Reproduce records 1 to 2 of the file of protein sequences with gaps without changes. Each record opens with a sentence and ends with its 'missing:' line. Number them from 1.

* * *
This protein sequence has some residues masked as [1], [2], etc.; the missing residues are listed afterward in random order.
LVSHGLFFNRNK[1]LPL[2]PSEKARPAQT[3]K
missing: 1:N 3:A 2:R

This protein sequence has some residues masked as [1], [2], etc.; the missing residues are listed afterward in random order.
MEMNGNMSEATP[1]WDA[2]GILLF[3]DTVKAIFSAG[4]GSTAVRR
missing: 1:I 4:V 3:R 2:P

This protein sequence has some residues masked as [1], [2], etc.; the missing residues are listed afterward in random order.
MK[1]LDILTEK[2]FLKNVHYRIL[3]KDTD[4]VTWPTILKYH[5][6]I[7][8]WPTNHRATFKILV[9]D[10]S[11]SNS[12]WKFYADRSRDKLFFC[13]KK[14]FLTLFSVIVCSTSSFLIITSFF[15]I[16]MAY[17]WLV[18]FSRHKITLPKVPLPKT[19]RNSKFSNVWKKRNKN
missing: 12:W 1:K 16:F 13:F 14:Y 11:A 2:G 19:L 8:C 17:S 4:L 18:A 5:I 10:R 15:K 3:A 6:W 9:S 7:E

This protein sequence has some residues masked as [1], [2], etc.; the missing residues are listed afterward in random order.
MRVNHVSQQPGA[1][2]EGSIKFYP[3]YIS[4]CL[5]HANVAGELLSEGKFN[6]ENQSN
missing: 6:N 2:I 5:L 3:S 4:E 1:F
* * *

This protein sequence has some residues masked as [1], [2], etc.; the missing residues are listed afterward in random order.
LVSHGLFFNRNK[1]LPL[2]PSEKARPAQT[3]K
missing: 1:N 3:A 2:R

This protein sequence has some residues masked as [1], [2], etc.; the missing residues are listed afterward in random order.
MEMNGNMSEATP[1]WDA[2]GILLF[3]DTVKAIFSAG[4]GSTAVRR
missing: 1:I 4:V 3:R 2:P